These are rapidly evolving standards. Check the timestamps on any advice.
The other, lighter, hipper alternative to virtual machines, which, AFAICT, attempts to make provisioning more like installing an app than building a computer, because it aims to containerise apps rather than OSes, which emphasis leads to less dicking around, but somehow even more webinars.
There are two ideas I ahve kind of confounded here
- packaging things up neatly
- sandboxing them in their own little environments
I should separate them.
The most common apps this is down for are, AFAICT, Linux-ish, but you cn shorehorn those into Windos/macOS, and probalby equivalents exist for windows/macOs.
The most common way of doing this.
Linux hosts: installing docker
macOS has a confusing profusion of toolchain bits and pieces they can try to install to get the experience, all of which try to install various distinct versions of each other, and give little information about which is the recommended way of doing what.
kitematic provides a GUI for the containers themselves, as opposed to the infrastructure.
docker toolbox bundles some docker infrastructure plus kitematic. It attempts to run docker properly, but seems to fail in weird ways in the default setup, giving, e.g. permission errors and such. If you install Docker for Mac then install this, you get Kitematic but it can’t see your docker images, because of something boring that I can’t be bothered understanding.
Docker for Windows. (i.e. runs Windows clients
GPU-happy docker management
Handling passwords is fiddly – see secrets.
Do you get the following error?
According to thaJeztah, the solution is to use google DNS for docker. (or presumably someothernon-awful DNS) You can set this by providing a JSON configuration in the preference panel (under daemon -> advanced), e.g
Docker for reproducible research
Docker may not be the ultimate tool for reproducible research but it is a start. (TODO: fact-check the linked article.)
…How do you get your data in?
Tiffany Timbers gives a brisk run-through for academics.
Jon Zelner goes in-depth with R in a series culminating in continuous integration for science.
Reproducible research tuts has a docker (plus also VM-backed) tutorial.
Singularity promises potentially useful container infrastructure.
Singularity provides a single universal on-ramp from the laptop, to HPC, to cloud.
USERS OF SINGULARITY CAN BUILD APPLICATIONS ON THEIR DESKTOPS AND RUN HUNDREDS OR THOUSANDS OF INSTANCES—WITHOUT CHANGE—ON ANY PUBLIC CLOUD.
- Support for data-intensive workloads—The elegance of Singularity’s architecture bridges the gap between HPC and AI, deep learning/machine learning, and predictive analytics.
- A secure, single-file-based container format—Cryptographic signatures ensure trusted, reproducible, and validated software environments during runtime and at rest.
- Extreme mobility—Use standard file and object copy tools to transport, share, or distribute a Singularity container. Any endpoint with Singularity installed can run the container.
- Compatibility—Designed to support complex architectures and workflows, Singularity is easily adaptable to almost any environment.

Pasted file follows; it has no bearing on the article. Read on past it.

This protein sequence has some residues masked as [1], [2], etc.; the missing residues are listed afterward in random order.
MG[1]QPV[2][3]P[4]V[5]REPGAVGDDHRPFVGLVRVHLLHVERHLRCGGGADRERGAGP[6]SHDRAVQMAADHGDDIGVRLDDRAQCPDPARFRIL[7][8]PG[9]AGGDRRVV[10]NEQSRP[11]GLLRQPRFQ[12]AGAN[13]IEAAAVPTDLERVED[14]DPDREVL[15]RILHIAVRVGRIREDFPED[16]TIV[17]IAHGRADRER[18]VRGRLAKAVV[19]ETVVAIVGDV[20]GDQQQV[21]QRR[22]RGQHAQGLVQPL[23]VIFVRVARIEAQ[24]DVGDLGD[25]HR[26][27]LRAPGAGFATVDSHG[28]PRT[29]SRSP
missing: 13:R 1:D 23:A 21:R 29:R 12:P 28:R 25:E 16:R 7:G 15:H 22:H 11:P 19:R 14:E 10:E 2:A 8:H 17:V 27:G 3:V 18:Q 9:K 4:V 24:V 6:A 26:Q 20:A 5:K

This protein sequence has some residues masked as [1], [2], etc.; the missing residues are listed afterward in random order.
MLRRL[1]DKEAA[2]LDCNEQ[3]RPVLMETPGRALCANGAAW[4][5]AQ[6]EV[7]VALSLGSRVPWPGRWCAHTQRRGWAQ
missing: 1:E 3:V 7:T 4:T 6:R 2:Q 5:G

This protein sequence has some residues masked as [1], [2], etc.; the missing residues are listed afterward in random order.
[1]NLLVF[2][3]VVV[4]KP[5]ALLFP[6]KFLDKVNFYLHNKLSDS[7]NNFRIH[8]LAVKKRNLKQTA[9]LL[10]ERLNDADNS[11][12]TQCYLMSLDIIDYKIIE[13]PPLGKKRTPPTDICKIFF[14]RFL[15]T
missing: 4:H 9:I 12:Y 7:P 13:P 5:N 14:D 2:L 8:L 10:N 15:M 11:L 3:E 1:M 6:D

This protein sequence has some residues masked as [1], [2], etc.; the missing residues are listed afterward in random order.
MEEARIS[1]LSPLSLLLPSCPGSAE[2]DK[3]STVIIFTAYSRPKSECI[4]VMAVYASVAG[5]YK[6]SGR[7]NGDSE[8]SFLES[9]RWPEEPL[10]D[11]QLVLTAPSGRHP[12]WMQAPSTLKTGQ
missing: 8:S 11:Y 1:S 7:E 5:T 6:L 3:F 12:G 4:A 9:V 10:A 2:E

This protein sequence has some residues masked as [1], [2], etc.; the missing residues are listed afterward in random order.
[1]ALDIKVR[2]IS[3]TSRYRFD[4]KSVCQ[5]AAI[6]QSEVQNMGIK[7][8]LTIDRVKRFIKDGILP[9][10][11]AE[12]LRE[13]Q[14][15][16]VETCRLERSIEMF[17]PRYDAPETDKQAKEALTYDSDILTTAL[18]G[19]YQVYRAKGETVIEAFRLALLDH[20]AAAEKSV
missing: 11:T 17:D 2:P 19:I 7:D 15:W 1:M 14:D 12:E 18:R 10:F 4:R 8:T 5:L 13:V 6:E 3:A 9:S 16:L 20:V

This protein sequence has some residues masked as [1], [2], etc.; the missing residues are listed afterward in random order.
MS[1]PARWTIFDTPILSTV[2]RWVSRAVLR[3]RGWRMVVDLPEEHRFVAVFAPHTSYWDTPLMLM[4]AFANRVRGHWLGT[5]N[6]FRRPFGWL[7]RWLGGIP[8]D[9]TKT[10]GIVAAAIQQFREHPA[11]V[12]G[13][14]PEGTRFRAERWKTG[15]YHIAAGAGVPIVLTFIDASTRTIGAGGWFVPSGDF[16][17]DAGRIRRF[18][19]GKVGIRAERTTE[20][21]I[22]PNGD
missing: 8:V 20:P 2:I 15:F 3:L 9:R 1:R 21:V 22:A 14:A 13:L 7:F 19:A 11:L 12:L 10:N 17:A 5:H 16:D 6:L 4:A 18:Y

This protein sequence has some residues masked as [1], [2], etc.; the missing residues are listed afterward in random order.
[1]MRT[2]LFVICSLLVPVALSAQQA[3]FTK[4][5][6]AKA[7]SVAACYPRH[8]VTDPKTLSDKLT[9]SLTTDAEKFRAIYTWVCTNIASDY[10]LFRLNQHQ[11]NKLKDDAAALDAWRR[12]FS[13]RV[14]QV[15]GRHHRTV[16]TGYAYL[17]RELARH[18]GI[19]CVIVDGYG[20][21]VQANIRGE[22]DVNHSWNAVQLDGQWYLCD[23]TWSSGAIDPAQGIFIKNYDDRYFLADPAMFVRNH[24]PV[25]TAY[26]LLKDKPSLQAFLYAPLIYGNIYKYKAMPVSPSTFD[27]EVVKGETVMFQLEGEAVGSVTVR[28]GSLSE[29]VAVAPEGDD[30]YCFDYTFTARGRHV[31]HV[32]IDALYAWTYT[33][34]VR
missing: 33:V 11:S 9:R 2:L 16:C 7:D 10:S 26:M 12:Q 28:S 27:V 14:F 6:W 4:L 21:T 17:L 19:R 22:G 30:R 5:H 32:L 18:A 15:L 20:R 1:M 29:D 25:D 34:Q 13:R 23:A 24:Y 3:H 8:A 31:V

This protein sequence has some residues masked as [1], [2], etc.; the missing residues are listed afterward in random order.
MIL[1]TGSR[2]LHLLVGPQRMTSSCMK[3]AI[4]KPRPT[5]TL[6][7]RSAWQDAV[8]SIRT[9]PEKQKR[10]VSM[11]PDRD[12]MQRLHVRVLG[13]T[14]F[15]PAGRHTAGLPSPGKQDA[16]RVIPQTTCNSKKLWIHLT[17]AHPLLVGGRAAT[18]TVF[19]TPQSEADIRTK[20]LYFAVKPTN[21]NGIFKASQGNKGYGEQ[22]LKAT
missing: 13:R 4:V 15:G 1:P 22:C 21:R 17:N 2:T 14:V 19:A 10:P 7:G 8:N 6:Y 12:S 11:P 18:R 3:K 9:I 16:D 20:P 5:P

- Simplicity—If you can use Linux®, you can use Singularity.
- Security—Singularity blocks privilege escalation inside containers by using an immutable single-file container format that can be cryptographically signed and verified.
- User groups—Join the knowledgeable communities via GitHub, Google Groups, or in the Slack community channel.
- Enterprise-grade features—Leverage SingularityPRO’s Container Library, Remote Builder, and expanded ecosystem of resources.[…]
Released in 2016, Singularity is an open source-based container platform designed for scientific and high-performance computing (HPC) environments. Used by more than 25,000 top academic, government, and enterprise users, Singularity is installed on more than 3 million cores and trusted to run over a million jobs each day.
In addition to enabling greater control over the IT environment, Singularity also supports Bring Your Own Environment (BYOE)—where entire Singularity environments can be transported between computational resources (e.g., users’ PCs) with reproducibility.
- kitematic, already mentioned, is languishing but works. Windows, macOS
- portainer is a docker gui that runs on docker, and therefor everywhere.
LXC is another containerization standard. Because docker is a de facto default, let’s look at this in terms of docker
archlinux says >Firejail is an easy to use SUID sandbox >program that reduces the risk of security breaches by restricting the running >environment of untrusted applications using Linux namespaces, seccomp-bpf and >Linux capabilities.
nachoparker’s intro is comprehensible.
Abstracted from the app standard Flatpak is bubblewrap.
Many container runtime tools like systemd-nspawn, docker, etc. focus on providing infrastructure for system administrators and orchestration tools (e.g. Kubernetes) to run containers.
These tools are not suitable to give to unprivileged users, because it is trivial to turn such access into to a fully privileged root shell on the host.
Rumour is it is more secure than Firejail because it doesn’t support all the many things firejail does (but this means that eg it doesn’t support audio)